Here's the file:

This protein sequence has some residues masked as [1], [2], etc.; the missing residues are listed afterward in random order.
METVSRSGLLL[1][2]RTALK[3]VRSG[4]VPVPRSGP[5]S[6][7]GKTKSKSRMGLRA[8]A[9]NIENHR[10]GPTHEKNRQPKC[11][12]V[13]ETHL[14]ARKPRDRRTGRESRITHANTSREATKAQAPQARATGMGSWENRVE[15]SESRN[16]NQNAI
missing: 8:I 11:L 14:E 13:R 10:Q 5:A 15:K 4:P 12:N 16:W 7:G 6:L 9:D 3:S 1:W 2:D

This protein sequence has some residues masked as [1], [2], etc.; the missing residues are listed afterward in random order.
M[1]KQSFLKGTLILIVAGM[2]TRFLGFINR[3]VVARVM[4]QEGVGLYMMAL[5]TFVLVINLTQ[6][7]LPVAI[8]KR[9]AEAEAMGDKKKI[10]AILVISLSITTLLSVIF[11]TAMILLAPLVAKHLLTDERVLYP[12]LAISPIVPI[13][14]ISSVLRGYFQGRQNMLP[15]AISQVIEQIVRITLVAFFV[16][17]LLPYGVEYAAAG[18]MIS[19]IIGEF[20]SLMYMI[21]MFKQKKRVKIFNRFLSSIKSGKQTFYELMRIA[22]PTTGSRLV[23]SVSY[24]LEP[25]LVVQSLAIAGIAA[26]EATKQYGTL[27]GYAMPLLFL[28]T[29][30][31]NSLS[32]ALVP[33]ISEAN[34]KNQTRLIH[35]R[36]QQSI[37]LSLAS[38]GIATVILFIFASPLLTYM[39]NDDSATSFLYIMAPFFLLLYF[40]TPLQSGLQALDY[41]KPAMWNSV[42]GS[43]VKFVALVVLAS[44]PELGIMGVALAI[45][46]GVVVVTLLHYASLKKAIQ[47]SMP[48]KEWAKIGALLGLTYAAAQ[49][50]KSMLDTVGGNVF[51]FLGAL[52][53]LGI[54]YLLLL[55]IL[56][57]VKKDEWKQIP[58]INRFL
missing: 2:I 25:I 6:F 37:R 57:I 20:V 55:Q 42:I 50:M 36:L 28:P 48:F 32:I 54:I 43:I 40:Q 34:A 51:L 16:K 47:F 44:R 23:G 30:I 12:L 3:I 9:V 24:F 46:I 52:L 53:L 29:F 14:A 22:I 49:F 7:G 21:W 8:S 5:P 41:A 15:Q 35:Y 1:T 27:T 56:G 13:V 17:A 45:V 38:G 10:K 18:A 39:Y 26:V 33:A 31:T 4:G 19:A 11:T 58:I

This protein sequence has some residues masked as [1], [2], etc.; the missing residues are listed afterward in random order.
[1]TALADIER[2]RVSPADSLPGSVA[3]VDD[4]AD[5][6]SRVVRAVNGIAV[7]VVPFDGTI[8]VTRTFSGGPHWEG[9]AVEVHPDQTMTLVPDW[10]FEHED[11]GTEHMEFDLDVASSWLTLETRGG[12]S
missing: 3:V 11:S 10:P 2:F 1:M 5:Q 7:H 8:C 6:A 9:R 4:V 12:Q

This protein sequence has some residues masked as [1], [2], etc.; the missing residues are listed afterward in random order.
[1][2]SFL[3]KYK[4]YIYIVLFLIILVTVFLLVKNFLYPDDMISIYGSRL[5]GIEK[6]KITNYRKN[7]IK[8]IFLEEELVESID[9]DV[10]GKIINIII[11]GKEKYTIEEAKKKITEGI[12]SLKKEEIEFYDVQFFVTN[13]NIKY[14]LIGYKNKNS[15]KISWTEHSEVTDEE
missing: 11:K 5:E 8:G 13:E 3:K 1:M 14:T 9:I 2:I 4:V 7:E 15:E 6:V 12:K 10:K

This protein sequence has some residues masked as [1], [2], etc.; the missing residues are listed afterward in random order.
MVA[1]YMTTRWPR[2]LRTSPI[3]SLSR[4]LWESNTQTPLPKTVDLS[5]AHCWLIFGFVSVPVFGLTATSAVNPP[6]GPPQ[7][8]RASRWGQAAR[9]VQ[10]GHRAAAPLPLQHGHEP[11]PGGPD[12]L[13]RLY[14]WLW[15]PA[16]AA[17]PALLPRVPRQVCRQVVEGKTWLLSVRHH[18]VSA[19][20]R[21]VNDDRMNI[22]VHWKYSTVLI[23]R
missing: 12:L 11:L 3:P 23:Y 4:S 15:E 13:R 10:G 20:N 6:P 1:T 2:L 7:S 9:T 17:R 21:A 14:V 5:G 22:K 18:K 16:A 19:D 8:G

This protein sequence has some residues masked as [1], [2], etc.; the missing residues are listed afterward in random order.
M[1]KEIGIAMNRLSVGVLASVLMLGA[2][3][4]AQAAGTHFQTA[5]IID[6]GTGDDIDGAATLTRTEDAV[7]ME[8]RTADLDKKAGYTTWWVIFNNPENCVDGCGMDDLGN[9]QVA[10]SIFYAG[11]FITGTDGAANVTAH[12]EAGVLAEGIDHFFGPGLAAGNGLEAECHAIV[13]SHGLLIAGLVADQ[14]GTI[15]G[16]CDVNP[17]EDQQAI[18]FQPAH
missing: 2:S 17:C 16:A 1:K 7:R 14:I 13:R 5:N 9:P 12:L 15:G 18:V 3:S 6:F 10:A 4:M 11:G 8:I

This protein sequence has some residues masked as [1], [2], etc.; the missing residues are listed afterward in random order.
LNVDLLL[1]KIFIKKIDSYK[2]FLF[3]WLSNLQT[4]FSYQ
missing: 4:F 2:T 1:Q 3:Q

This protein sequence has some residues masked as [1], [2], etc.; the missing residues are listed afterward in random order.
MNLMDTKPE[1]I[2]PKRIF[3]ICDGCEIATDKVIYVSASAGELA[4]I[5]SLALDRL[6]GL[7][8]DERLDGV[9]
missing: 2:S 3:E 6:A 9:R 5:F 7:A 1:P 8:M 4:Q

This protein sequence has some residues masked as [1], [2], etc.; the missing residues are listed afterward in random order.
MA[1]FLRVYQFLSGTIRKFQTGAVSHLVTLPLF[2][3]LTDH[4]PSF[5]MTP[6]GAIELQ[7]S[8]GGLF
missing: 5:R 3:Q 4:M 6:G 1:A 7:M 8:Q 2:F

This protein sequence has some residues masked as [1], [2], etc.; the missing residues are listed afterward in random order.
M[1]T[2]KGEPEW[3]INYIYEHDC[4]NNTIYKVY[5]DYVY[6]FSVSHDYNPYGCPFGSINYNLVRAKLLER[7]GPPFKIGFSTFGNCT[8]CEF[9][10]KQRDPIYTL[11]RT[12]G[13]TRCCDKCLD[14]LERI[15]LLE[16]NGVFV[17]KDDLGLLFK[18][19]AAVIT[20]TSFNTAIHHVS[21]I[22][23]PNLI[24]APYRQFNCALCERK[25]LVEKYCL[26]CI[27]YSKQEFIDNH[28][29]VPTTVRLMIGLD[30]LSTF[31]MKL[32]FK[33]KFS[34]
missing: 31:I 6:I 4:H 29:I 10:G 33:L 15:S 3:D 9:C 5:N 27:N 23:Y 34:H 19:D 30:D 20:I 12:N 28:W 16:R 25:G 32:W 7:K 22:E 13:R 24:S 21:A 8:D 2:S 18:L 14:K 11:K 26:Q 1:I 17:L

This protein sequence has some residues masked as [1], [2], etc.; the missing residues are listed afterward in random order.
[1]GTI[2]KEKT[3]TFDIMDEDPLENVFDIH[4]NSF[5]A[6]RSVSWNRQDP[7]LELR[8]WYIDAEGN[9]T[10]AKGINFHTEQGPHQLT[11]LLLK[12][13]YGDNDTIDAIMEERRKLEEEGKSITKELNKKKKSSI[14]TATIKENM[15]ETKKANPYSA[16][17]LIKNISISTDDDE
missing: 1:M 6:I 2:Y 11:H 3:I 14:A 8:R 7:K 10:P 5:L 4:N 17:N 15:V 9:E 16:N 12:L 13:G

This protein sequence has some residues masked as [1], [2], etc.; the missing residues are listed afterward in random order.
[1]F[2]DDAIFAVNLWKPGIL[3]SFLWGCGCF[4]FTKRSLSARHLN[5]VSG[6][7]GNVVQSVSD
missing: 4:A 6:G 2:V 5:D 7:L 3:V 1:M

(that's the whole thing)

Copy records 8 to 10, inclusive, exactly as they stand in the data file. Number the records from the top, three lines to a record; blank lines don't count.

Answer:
This protein sequence has some residues masked as [1], [2], etc.; the missing residues are listed afterward in random order.
MNLMDTKPE[1]I[2]PKRIF[3]ICDGCEIATDKVIYVSASAGELA[4]I[5]SLALDRL[6]GL[7][8]DERLDGV[9]
missing: 2:S 3:E 6:A 9:R 5:F 7:A 1:P 8:M 4:Q

This protein sequence has some residues masked as [1], [2], etc.; the missing residues are listed afterward in random order.
MA[1]FLRVYQFLSGTIRKFQTGAVSHLVTLPLF[2][3]LTDH[4]PSF[5]MTP[6]GAIELQ[7]S[8]GGLF
missing: 5:R 3:Q 4:M 6:G 1:A 7:M 8:Q 2:F

This protein sequence has some residues masked as [1], [2], etc.; the missing residues are listed afterward in random order.
M[1]T[2]KGEPEW[3]INYIYEHDC[4]NNTIYKVY[5]DYVY[6]FSVSHDYNPYGCPFGSINYNLVRAKLLER[7]GPPFKIGFSTFGNCT[8]CEF[9][10]KQRDPIYTL[11]RT[12]G[13]TRCCDKCLD[14]LERI[15]LLE[16]NGVFV[17]KDDLGLLFK[18][19]AAVIT[20]TSFNTAIHHVS[21]I[22][23]PNLI[24]APYRQFNCALCERK[25]LVEKYCL[26]CI[27]YSKQEFIDNH[28][29]VPTTVRLMIGLD[30]LSTF[31]MKL[32]FK[33]KFS[34]
missing: 31:I 6:I 4:H 29:I 10:G 33:L 15:S 3:D 9:C 5:N 27:N 23:Y 34:H 19:D 30:D 20:I 12:N 28:W 16:R 25:G 32:W 7:K 22:E 13:R 24:S 21:A 8:D 2:S 18:L 14:K 11:K 26:Q 1:I 17:L